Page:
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Analyzing Contemporary FertilityDo Reproductive Attitudes and Knowledge Explain Race-Ethnic-Nativity Differences in Unintended Fertility?

Analyzing Contemporary Fertility: Do Reproductive Attitudes and Knowledge Explain... [One oft-suggested explanation for higher unintended fertility among racialized minorities is that they have less accurate reproductive knowledge and hold different attitudes about having children under various circumstances relative to non-Hispanic Whites. However, testing this explanation is challenging because it is unclear how to identify and measure relevant elements of attitudes and knowledge. In this paper, we make two key contributions to address this challenge. First, we test whether different indicators of reproductive attitudes and knowledge explain race-ethnic-nativity differences in unintended fertility, using the National Longitudinal Study of Adolescent to Adult Health. We compare models using individual items and models using latent factors derived in prior research. Although both individual items and factors measuring attitudes and knowledge vary by race-ethnicity-nativity, few indicators significantly predict unintended fertility in the expected direction, and race-ethnic-nativity differences remain statistically significant after controlling for these indicators. Second, we assess whether the previously-developed factor structure fits equally well across different race-ethnic-nativity groups, Using factor analytic techniques, we show that reproductive attitudinal and knowledge factors do not hold equally well across race-ethnicity-nativity, suggesting that attitudinal and knowledge measures may tap into different underlying concepts across sub-populations and thus have limited utility for explaining group differences.] http://www.deepdyve.com/assets/images/DeepDyve-Logo-lg.png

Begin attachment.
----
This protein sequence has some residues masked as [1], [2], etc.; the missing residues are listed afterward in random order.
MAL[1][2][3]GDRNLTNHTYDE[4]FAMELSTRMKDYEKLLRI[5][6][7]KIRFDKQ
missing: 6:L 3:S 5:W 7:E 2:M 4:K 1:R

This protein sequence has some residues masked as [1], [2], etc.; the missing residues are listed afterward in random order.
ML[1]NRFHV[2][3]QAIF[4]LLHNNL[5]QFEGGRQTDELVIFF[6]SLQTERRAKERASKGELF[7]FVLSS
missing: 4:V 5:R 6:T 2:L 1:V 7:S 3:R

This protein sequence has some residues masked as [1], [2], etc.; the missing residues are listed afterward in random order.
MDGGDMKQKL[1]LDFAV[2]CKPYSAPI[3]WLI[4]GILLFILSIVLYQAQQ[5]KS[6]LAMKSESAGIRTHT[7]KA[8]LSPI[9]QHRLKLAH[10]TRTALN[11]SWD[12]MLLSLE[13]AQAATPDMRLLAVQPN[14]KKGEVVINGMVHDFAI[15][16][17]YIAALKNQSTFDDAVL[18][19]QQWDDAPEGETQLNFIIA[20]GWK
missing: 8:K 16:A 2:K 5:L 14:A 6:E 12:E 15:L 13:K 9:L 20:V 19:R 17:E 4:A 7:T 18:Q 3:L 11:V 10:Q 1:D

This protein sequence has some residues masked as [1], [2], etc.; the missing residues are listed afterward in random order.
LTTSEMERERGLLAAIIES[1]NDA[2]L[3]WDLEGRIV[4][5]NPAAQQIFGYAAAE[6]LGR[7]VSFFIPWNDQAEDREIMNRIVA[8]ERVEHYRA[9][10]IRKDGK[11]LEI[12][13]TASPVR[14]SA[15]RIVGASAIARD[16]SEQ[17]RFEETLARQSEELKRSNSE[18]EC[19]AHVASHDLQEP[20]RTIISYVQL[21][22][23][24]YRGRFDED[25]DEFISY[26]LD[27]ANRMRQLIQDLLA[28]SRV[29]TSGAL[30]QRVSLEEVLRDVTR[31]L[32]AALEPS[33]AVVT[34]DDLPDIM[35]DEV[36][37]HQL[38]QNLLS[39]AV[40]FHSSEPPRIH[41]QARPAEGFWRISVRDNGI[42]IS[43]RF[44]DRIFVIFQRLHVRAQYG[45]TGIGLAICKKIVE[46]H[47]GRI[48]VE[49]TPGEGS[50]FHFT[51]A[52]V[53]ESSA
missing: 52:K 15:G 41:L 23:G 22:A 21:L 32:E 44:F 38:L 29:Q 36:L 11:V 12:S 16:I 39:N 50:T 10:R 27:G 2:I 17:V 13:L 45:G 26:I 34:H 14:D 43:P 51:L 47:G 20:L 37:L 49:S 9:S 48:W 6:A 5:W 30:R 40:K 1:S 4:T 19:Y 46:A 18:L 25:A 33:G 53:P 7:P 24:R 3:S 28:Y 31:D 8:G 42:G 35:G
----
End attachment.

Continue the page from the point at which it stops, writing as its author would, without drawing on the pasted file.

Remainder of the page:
Analyzing Contemporary FertilityDo Reproductive Attitudes and Knowledge Explain Race-Ethnic-Nativity Differences in Unintended Fertility?

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References (77)

Publisher
Springer International Publishing
Copyright
© Springer Nature Switzerland AG 2020
ISBN
978-3-030-48518-4
Pages
91 –132
DOI
10.1007/978-3-030-48519-1_6
Publisher site
See Chapter on Publisher Site

Abstract

[One oft-suggested explanation for higher unintended fertility among racialized minorities is that they have less accurate reproductive knowledge and hold different attitudes about having children under various circumstances relative to non-Hispanic Whites. However, testing this explanation is challenging because it is unclear how to identify and measure relevant elements of attitudes and knowledge. In this paper, we make two key contributions to address this challenge. First, we test whether different indicators of reproductive attitudes and knowledge explain race-ethnic-nativity differences in unintended fertility, using the National Longitudinal Study of Adolescent to Adult Health. We compare models using individual items and models using latent factors derived in prior research. Although both individual items and factors measuring attitudes and knowledge vary by race-ethnicity-nativity, few indicators significantly predict unintended fertility in the expected direction, and race-ethnic-nativity differences remain statistically significant after controlling for these indicators. Second, we assess whether the previously-developed factor structure fits equally well across different race-ethnic-nativity groups, Using factor analytic techniques, we show that reproductive attitudinal and knowledge factors do not hold equally well across race-ethnicity-nativity, suggesting that attitudinal and knowledge measures may tap into different underlying concepts across sub-populations and thus have limited utility for explaining group differences.]

Published: Aug 13, 2020

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